|dc.description.abstract||Websites are shifting from static model to dynamic model, in order to deliver their users with dynamic, interactive, and personalized experiences. However, dynamic content generation comes at a cost – each request requires computation as well as communication across multiple components within the website and across the Internet. In fact, dynamic pages are constructed on the fly, on demand. Due to their construction overheads and non-cacheability, dynamic pages result in substantially increased user response times, server load and increased bandwidth consumption, as compared to static pages. With the exponential growth of Internet traffic and with websites becoming increasingly complex, performance and scalability have become major bottlenecks for dynamic websites.
A variety of strategies have been proposed to address these issues. Many of these solutions perform well in their individual contexts, but have not been analyzed in an integrated fashion. In our work, we have carried out a study of combining a carefully chosen set of these approaches and analyzed their behavior. Specifically, we consider solutions based on the recently-proposed fragment caching technique, since it ensures both correctness and freshness of page contents. We have developed mechanisms for reducing bandwidth consumption and dynamic page construction overheads by integrating fragment caching with various techniques such as proxy-based caching of dynamic contents, pre-generating pages, and caching program code.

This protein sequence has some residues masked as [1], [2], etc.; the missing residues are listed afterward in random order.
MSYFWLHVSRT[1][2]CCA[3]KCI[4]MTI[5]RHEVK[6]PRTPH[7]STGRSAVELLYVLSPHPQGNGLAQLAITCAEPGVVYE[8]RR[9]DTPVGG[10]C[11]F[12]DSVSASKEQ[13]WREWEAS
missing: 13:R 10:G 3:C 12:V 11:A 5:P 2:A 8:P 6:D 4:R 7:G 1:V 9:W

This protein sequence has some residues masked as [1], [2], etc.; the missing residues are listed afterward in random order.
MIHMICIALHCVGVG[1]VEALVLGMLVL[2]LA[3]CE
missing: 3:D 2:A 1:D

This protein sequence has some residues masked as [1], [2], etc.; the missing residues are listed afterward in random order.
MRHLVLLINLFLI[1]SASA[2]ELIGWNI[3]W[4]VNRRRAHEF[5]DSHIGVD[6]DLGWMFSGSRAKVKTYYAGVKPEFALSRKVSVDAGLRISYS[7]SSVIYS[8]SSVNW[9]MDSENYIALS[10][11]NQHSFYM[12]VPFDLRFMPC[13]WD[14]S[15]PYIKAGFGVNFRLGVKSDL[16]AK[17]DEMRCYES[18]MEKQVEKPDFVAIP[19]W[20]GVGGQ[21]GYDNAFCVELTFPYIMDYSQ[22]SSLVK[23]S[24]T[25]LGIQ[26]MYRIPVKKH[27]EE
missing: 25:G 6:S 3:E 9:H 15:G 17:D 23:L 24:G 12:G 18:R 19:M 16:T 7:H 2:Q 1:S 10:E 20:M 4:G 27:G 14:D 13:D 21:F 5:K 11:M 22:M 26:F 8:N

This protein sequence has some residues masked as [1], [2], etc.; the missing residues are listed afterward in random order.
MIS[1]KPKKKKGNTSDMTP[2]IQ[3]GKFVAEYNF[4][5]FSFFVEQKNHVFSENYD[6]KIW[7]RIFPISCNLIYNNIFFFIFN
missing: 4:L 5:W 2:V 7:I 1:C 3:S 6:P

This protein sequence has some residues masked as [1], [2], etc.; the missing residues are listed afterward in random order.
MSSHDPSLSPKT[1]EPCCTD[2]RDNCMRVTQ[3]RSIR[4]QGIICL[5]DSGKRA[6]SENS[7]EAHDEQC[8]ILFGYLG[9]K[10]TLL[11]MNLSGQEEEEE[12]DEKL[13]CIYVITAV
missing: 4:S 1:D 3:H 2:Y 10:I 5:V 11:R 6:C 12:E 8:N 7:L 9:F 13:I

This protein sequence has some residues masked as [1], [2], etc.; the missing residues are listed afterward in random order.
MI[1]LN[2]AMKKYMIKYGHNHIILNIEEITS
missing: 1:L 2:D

We start with presenting a dynamic proxy caching technique that combines the benefits of both proxy-based and server-side caching approaches, without suffering from their individual limitations. This technique concentrates on reducing the bandwidth consumption due to dynamic web pages. Then, we move on to presenting mechanisms for reducing dynamic page construction times -- during normal loading, this is done through a hybrid technique of fragment caching and page pre-generation, utilizing the excess capacity with which web servers are typically provisioned to handle peak loads. During peak loading, this is achieved by integrating fragment-caching and code-caching, optionally augmented with page pre-generation.
In summary, we present a variety of methods for integrating existing solutions for serving dynamic web pages with the goal of achieving reduced bandwidth consumption from the web infrastructure perspective, and reduced page construction times from user perspective.||en